15 seconds, some math and how faiths can make all the differencePosted on June 30th, 2010 3 comments
A group of Jews, Muslims, Christians, Sikhs, Buddhists and humanists walk into a room…
It seems like the first line of a joke but actually it was the start of the most amazing year of my life when 30 young people of faith gathered in a room together with a common cause to help the world’s poorest.
It’s been a month now since I have officially stopped being a Faiths Act Fellow, although to be honest I think at heart I will always be a Faiths Act Fellow. This year has been eventful to say the least. It was a rollercoaster working with London’s faiths communities – we had our ups and we had our downs but the impact we have had internationally has been phenomenal. My initial thoughts on leaving was a memory of something Tim Brauhn said when the Fellows first met in London – he described us as
“a 60-armed, 30-mouthed intercontinental juggernaut with a bone to pick with malaria.”
I couldn’t have said it any better 10 months on.
For our last week on the job all of the Faiths Act Fellows bar 1 (Bilal who under unfortunate circumstances was unable to be there) reunited in Chicago at the Inter Faith Youth Core (IFYC) headquarters for the launch of the Faiths Act Alumni. Each of us now more experienced, more confident and all very proud of the work we collectively have undertaken.
In the inaugural year of the Faiths Act Fellowship the Fellows had over 10,000 event attendees, reached out to 40,000 people, received over 350 (and counting) different types of press coverage and have trained bucket loads of new interfaith leaders. We far exceeded anyone’s expectations; the wonderful staff at The Tony Blair Faith Foundation and the IFYC knew they had picked a handful of talented young leaders but they had no idea how far we would really take this multi-faith action on the Millennium Development Goals campaign and boy did we raise the bar.
The most taken aback from all the hard work the Fellows had done over the last 10 months was former Prime Minister Tony Blair. Tony has been there throughout, right in the middle of this campaign keeping track of the fellows through emails and telephone conversations. In Chicago he joined us for a video conference in which we fed back about some of the work we had done over the last 10 months. Tony was amazed by what he heard; to hear a former world leader genuinely tell us how inspired and empowered he felt by the work we have done gave me goose bumps. He told us how he meets with people trying to tackle some of the world’s toughest problems, and he sometimes wonders if it is achievable but when he hears the remarkable work of young people like us he knows that anything is possible.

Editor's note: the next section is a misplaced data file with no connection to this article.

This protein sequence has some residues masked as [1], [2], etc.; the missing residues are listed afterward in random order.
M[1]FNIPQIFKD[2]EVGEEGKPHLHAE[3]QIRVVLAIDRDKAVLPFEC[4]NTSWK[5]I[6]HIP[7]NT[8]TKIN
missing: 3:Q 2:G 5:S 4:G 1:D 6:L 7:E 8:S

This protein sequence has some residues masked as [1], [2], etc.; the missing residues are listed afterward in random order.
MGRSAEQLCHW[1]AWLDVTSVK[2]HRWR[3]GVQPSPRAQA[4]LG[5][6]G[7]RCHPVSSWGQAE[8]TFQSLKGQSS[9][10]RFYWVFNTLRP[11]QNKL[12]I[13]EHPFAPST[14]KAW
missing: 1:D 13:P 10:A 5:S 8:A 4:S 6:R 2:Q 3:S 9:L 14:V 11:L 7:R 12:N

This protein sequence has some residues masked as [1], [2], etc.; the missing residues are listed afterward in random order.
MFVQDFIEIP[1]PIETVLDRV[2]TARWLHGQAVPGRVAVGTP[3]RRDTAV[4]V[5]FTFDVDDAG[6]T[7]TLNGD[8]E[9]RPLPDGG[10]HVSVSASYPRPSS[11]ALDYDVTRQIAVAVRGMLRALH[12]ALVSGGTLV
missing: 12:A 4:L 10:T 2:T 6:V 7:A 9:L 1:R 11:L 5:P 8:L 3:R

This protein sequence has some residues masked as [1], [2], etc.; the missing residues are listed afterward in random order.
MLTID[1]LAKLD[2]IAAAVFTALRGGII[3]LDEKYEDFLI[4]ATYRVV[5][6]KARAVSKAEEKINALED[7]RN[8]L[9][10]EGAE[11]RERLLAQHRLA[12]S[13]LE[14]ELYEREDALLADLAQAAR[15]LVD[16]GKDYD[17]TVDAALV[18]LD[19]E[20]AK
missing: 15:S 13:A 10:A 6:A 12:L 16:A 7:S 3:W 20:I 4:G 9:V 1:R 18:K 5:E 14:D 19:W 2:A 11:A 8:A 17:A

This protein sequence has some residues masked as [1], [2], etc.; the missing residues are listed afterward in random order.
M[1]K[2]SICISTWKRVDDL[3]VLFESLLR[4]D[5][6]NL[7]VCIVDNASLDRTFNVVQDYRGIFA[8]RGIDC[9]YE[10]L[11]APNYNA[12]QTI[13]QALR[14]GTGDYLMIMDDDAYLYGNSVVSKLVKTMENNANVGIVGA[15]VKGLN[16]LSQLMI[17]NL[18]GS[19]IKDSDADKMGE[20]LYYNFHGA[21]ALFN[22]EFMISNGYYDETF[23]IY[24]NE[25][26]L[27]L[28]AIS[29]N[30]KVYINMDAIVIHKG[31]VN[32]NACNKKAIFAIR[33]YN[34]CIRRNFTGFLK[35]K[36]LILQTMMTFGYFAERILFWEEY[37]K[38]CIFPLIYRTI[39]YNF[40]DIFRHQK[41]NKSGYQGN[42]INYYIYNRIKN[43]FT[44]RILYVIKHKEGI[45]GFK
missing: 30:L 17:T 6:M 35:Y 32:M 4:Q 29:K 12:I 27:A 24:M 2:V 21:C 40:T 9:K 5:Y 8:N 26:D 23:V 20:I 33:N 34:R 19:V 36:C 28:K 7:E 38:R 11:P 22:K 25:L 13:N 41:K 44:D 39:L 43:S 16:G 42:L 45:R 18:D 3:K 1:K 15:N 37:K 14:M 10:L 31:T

The thing I am proudest about as a Faiths Act fellow is the amount of money we have raised and the lives that we will save because of it. In total we have raised about £100,000 which will be spread between 4 fantastic charities – Project Muso, Spread the Nets, Malaria No More and Malaria No More UK. When Tony Blair announced that figure our eyes lit up full of pride and then with the trademark grin that reminisced from the classic Prime Minister’s Question days Tony said ‘plus the match’. Mr Blair has promised to match pound for pound all money raised by the Faiths Act Fellows which brought the total up to £200,000.
Throughout the year a lot of the campaign was around the message that a child dies every 30 seconds due to malaria in Sub-Saharan Africa. I later learned that this statistic has now changed to a child dies every 45 seconds of malaria. I quote Amy McNair in saying I never knew 15 seconds could be so important to me. Let us do the maths here
There is 864,000 seconds in a day
864,000 / 30 = 28,800 deaths according to last year’s stats
864,000 / 45 = 19,200 deaths according to current stats
28,800 – 19,200 = 9600
Every day because of just 15 seconds 9600 more children are surviving from this preventable disease. I’d like to think that faith communities from across the globe in 70 different countries led by the 30 Faiths Act Fellows coming together and uniting to beat Malaria, one of the biggest injustices the world has ever seen, have played a part in saving those lives no matter how insignificant each individual may think their role has been.
This journey would never have been complete if I hadn’t met 29 of the most inspirational and talented people, the other Fellows. You will never find a group of more passionate young social entrepreneurs who are a living example of what happens when you get faiths working together for the common good.
I just want to finish this blog thanking the fellows and thanking the staff of the Tony Blair Faith Foundation and the Inter Faith youth Core since we couldn’t have done it without your very hard work.
In the Quran there is a passage I always reflect on and take inspiration from daily which is Chapter 5 verse 32, ‘He who saves a single life, it is as if he has saved all of mankind.’ All those involved in the Faiths Act campaign have played their part in saving all of mankind and you should be very proud of yourselves.
I highly recommend the fellowship program which is to start again in 2011 to apply visit www.faithsactfellows.org although I warn you, you have a hard act to follow!!
Right on, dude. Sometimes it felt like we weren’t making a difference, but I know that we were part of a much larger movement. Great post.
Agree every word of this,mate. Now, forever, a faiths act alumni!
Nadeem – brother, this is super thanks for such an inspiring blog – has made me somewhat nostalgic! Just want to echo Mike – hope Faiths Act Forever.
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